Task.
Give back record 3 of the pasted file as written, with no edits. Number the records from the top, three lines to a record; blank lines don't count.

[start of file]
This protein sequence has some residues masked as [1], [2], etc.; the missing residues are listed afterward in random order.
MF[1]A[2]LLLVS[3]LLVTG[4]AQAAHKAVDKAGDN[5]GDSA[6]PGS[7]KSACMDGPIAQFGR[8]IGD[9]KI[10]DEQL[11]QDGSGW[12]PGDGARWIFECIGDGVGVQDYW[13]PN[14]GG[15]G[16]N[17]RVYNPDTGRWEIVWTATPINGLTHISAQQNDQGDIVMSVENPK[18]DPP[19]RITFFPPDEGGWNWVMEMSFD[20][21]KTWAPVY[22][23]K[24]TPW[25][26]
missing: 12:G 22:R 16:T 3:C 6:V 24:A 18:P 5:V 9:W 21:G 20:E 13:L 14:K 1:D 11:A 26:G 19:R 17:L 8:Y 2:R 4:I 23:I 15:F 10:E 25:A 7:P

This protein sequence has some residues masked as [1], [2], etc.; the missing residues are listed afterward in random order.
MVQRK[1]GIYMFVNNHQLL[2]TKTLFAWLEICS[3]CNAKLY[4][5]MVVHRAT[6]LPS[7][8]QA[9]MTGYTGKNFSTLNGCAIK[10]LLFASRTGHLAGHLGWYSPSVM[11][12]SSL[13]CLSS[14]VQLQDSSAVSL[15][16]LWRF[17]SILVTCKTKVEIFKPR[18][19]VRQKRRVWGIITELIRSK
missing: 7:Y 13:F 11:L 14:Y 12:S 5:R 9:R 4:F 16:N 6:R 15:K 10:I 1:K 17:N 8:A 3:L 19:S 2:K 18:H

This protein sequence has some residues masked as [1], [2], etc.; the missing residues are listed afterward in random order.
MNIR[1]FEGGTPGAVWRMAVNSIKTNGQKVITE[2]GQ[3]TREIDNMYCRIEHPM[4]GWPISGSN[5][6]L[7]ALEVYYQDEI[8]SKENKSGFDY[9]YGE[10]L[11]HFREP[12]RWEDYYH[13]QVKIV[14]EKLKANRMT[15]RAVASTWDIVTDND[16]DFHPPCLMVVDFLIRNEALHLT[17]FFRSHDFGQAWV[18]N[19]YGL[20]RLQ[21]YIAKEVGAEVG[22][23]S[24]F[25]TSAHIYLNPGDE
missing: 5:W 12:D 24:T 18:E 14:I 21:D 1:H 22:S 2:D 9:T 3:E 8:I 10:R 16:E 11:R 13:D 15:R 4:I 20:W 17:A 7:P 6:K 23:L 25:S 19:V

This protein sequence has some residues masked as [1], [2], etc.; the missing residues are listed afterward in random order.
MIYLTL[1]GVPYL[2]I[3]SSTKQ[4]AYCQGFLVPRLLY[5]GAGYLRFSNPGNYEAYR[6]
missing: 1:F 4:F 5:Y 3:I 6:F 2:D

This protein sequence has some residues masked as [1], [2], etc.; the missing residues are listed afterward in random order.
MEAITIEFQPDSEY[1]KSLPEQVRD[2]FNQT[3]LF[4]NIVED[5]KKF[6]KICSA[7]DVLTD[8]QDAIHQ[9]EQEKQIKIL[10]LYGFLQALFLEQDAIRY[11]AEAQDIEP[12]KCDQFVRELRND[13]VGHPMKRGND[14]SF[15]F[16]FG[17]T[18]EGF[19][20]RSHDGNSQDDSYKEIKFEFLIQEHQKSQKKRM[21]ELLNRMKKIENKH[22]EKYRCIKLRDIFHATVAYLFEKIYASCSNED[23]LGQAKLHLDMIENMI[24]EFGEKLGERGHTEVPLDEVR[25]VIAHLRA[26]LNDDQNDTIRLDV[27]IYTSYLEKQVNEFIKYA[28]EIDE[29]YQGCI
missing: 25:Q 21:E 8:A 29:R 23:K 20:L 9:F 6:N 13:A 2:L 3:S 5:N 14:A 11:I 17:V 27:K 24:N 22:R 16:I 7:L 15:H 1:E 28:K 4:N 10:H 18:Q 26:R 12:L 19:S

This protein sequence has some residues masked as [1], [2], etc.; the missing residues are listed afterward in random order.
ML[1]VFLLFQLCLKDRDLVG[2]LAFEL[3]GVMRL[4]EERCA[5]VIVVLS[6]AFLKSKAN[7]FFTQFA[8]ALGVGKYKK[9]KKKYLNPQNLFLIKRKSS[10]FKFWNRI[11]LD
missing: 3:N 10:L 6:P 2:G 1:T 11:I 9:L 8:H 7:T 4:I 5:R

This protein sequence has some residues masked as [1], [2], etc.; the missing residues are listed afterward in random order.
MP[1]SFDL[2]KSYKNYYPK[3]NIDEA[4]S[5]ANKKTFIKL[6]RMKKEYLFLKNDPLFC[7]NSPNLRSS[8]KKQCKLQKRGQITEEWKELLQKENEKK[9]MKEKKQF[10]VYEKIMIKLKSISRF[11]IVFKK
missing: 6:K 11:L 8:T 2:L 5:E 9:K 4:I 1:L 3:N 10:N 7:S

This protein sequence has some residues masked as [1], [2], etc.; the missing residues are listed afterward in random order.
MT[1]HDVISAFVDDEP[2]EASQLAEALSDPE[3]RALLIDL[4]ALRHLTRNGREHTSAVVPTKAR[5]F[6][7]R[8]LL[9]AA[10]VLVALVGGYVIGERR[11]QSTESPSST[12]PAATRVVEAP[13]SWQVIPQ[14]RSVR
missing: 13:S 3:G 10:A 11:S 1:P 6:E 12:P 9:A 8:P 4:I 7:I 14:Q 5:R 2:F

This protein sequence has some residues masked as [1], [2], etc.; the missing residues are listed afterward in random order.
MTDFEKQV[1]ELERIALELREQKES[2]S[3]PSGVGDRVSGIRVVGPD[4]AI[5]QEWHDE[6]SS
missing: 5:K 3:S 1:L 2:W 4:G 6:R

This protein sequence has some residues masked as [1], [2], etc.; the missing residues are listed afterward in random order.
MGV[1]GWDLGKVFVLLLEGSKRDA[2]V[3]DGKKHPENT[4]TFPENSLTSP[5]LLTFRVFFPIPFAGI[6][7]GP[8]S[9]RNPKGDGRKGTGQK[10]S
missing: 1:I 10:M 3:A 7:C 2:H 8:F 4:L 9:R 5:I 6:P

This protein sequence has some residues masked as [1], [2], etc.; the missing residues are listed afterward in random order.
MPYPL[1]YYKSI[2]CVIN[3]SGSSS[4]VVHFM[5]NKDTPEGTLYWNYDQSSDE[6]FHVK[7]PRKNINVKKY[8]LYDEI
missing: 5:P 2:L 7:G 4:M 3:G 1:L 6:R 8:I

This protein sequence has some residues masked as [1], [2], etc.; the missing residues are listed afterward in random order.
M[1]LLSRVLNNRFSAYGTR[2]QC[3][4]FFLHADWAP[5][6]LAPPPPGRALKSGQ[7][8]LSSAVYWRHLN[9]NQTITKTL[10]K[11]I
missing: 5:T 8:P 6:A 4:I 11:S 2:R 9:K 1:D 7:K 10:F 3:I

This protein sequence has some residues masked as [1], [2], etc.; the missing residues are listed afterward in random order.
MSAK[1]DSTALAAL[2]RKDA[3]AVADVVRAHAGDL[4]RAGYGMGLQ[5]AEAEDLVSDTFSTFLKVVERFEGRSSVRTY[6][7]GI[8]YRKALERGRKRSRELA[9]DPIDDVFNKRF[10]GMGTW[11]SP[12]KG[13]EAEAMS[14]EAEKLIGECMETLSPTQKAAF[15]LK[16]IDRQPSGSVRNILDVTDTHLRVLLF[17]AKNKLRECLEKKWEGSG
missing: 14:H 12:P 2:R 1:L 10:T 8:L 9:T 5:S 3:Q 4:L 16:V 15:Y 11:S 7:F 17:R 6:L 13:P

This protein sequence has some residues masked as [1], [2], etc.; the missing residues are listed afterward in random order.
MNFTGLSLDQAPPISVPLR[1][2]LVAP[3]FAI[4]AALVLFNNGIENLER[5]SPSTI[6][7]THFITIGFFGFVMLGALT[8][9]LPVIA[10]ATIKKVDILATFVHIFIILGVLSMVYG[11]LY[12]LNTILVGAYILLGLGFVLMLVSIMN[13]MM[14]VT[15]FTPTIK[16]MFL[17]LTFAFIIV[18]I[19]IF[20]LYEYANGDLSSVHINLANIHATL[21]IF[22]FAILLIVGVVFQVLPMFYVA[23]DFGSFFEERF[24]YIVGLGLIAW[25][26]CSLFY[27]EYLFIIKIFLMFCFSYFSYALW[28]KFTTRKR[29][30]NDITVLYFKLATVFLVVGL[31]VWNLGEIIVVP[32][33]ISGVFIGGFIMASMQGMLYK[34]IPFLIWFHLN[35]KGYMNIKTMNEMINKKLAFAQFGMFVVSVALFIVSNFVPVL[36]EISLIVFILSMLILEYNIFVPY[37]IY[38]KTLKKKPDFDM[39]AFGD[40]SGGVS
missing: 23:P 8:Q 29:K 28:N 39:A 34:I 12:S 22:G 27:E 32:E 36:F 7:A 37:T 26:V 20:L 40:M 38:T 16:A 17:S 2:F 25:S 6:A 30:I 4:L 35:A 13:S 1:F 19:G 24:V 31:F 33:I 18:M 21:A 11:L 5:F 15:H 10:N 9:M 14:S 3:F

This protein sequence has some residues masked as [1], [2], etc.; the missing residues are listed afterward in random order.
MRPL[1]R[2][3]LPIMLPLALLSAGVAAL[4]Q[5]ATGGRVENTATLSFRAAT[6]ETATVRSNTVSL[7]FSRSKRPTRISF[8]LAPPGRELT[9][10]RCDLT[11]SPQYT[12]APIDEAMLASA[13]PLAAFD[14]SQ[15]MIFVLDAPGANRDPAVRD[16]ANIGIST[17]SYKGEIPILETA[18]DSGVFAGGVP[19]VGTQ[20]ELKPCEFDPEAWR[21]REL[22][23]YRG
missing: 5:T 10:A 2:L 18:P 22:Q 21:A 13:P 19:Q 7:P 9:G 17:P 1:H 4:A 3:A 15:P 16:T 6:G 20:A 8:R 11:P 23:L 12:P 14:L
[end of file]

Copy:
This protein sequence has some residues masked as [1], [2], etc.; the missing residues are listed afterward in random order.
MNIR[1]FEGGTPGAVWRMAVNSIKTNGQKVITE[2]GQ[3]TREIDNMYCRIEHPM[4]GWPISGSN[5][6]L[7]ALEVYYQDEI[8]SKENKSGFDY[9]YGE[10]L[11]HFREP[12]RWEDYYH[13]QVKIV[14]EKLKANRMT[15]RAVASTWDIVTDND[16]DFHPPCLMVVDFLIRNEALHLT[17]FFRSHDFGQAWV[18]N[19]YGL[20]RLQ[21]YIAKEVGAEVG[22][23]S[24]F[25]TSAHIYLNPGDE
missing: 5:W 12:D 24:T 18:E 14:I 21:D 1:H 22:S 2:D 9:T 3:E 8:I 10:R 16:E 11:R 13:D 15:R 4:I 20:W 17:A 7:P 6:K 23:L 25:S 19:V